Loss is an integral and regular part of life, and grief is an inevitable consequence of loss. The Center’s commitment is to companion with people at such a time so that they know they are not alone in their grief and to encourage and strengthen them for their journey.

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Issues Addressed in Counseling

Anxiety includes worry, dread, and the anticipation of something negative looming in the near future. It includes restlessness, distractibility, inattention, and problems with immediate memory. Sometimes anxiety is tied to a specific person, event, or place. Often anxiety is vague and ill-defined and its presence is not tied to anything specific; it is more free-floating.

Anxiety is often accompanied by unwanted physical sensations such as “butterflies” in the stomach’ muscle tension, headaches, tightness in the chest, hot or cold sensations in the arms and feet, dizziness, and nausea. Treatment approaches includes cognitive behavioral therapy (CBT) and acceptance and commitment therapy (ACT) and can include medication when the symptoms are severe or there is a significant family history of anxiety problems.

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Couples’ Challenges
Couples’ coaching (sometimes called therapy) is designed to help two people in a committed relationship improve the quality of their interaction. Often this involves looking at each person’s family of origin (the family in which one has grown up) to understand the meaning of certain relationship behaviors (such as silence, anger, humor, sacrifice, or commitment). It involves using new skills to communicate feelings and motives. Couples’ coaching is a valuable investment and can have a significant positive effect on a relationship.

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Depression affects millions of people each year. Sadness is only one of the twenty-one symptoms of depression. Depression can also include changes in sleep, appetite, or sex drive (libido), as well as loss of attention, concentration, and memory. Often things that used to be fun or pleasurable no longer are. There can be increased irritability, sensitivity to criticism, and a general sense that things will never get better. Suicidal thoughts and behaviors can be part of the picture as well.

The type of treatment for depression depends upon its type and severity. It may include cognitive behavioral therapy (CBT), acceptance and commitment therapy (ACT), insight-oriented therapy, or psychodynamic therapy. Referral to a qualified physician who can evaluate the client for medication to treat depression is another option.

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Life Transitions
Change is inevitable; growth is optional. And some change is really, really hard. There are many challenging life transitions that the Center’s staff works with, including

• moving to a new area
• divorce
• marriage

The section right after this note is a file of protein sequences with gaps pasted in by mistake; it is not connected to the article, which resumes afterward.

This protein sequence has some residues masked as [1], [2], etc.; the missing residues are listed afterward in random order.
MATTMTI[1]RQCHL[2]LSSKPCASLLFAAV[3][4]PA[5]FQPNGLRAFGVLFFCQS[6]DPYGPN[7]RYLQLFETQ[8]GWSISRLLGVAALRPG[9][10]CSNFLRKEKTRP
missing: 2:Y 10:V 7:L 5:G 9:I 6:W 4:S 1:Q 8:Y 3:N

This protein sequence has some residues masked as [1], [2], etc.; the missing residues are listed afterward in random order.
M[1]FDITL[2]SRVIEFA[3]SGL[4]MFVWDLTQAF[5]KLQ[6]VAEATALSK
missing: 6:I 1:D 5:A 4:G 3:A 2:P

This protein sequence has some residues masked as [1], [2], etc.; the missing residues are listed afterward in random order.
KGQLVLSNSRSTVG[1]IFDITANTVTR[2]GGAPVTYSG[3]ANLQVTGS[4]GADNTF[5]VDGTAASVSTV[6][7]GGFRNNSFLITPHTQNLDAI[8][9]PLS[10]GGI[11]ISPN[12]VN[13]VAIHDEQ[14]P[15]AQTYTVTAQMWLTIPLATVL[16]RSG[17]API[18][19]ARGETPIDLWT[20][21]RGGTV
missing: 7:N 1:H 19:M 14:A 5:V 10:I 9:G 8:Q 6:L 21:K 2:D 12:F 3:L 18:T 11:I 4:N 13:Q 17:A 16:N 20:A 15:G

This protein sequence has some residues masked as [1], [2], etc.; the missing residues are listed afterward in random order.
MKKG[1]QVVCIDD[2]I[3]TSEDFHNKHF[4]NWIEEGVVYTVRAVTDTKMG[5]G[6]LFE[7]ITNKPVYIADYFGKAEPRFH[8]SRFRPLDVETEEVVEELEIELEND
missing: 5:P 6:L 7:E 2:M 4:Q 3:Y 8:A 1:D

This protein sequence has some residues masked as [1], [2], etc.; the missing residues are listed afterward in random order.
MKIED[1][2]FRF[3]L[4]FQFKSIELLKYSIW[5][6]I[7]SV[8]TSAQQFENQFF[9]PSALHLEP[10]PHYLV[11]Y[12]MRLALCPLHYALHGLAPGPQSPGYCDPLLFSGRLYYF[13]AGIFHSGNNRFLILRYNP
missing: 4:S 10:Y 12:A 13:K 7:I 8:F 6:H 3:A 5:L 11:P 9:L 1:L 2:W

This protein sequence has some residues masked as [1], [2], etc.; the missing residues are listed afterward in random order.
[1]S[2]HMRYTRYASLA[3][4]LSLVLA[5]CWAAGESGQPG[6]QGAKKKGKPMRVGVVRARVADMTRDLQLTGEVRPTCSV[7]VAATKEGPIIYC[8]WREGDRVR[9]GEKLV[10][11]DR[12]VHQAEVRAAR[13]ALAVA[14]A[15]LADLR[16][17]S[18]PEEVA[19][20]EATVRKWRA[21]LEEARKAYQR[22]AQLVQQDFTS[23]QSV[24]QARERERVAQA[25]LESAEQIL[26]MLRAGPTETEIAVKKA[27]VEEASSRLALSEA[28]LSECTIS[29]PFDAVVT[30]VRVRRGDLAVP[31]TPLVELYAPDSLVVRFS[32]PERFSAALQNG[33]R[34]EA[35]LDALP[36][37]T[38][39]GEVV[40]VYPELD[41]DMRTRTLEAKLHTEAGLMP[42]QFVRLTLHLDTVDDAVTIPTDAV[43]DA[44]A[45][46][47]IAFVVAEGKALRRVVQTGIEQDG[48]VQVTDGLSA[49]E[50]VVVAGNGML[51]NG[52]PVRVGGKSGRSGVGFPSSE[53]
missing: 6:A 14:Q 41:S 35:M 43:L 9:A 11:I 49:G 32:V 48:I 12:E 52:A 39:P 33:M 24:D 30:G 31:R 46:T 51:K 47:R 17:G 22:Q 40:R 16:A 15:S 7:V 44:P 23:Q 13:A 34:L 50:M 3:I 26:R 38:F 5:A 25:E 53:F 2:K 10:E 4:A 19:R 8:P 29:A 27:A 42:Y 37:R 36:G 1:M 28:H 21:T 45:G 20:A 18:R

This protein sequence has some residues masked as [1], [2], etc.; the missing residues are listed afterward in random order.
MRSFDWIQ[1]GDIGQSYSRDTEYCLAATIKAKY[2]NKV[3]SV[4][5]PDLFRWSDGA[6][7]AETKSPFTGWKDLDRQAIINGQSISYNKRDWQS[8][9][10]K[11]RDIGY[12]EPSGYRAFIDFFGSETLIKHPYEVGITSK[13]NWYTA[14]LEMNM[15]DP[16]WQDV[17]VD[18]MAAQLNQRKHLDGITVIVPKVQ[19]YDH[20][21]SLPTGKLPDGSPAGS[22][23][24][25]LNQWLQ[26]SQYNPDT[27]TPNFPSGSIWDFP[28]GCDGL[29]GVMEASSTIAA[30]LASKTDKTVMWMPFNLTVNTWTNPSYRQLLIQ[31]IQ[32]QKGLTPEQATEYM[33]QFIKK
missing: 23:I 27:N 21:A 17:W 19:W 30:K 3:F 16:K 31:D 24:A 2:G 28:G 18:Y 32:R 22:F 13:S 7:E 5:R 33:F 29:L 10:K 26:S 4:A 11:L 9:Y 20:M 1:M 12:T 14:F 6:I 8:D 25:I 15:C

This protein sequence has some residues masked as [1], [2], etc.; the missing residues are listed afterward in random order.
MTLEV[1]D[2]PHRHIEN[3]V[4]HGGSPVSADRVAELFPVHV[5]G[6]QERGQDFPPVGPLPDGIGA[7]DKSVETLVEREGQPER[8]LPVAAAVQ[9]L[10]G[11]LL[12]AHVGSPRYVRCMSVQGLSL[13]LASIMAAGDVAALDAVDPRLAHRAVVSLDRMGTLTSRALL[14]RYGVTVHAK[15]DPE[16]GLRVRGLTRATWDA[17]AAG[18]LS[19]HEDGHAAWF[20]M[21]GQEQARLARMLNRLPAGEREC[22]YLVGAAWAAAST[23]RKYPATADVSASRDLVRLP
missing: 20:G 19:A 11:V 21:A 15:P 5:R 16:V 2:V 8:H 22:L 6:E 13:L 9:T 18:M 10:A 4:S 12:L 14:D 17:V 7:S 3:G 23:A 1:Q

• death of a loved one
• retirement
• birth of a child
• a child moving away or leaving for college
• getting a new job or a job promotion
• losing a job
• dealing with a prolonged illness or disability in yourself or a loved one
• aging and retirement

Often life transitions are difficult in and of themselves. They are made more challenging because they cause us to questions ourselves—our self-confidence, our values, our beliefs in human nature—or to ask bigger questions about why we are here. In every big life transition, there is an opportunity for change and growth.

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Loss or Grief
Grief is the physical, emotional, and mental condition that is experienced with the loss of something we held dear. Although the loss that prompts a grief response usually refers to a person in our life, it can also be in response to losing a pet, a job, a marriage, our health, a role, or a dimishment of one’s self. Grieving is a normal and natural part of being human. Although grieving has some general characteristics, each person’s grief and what is needed to do to move through it is unique to that individual.

Symptoms of grief differ from person to person but may include—but are not limited to—shock, numbness, mental rumination, preoccupation with death. problems focusing or remembering or getting things done, fatigue, insomnia, weight gain or loss, a sense of vulnerability, a desire to isolate, intense sadness, anxiety, anger, loneliness, confusion, helplessness, guilt, and feeling the weight of the world on one’s shoulders.

Because grief is a normal human reaction, counseling is not always indicated when one has experienced a loss. However, the counseling relationship can be a place where one feels safe to explore the impact and meaning of the loss on one’s life. This may be more important if someone does not have an adequate support system.

Grieving often involves a lot of second-guessing of one’s self, with questions about whether one should be farther along or whether one is feeling too much or too little. If these questions persist, it can be helpful to consult with a counselor to determine if one’s grieving is proceeding in a healthy manner.

Some losses are particularly difficult and more often require some assistance from a trained professional. All of our counselors are trained to help their clients grieve in a healthy way.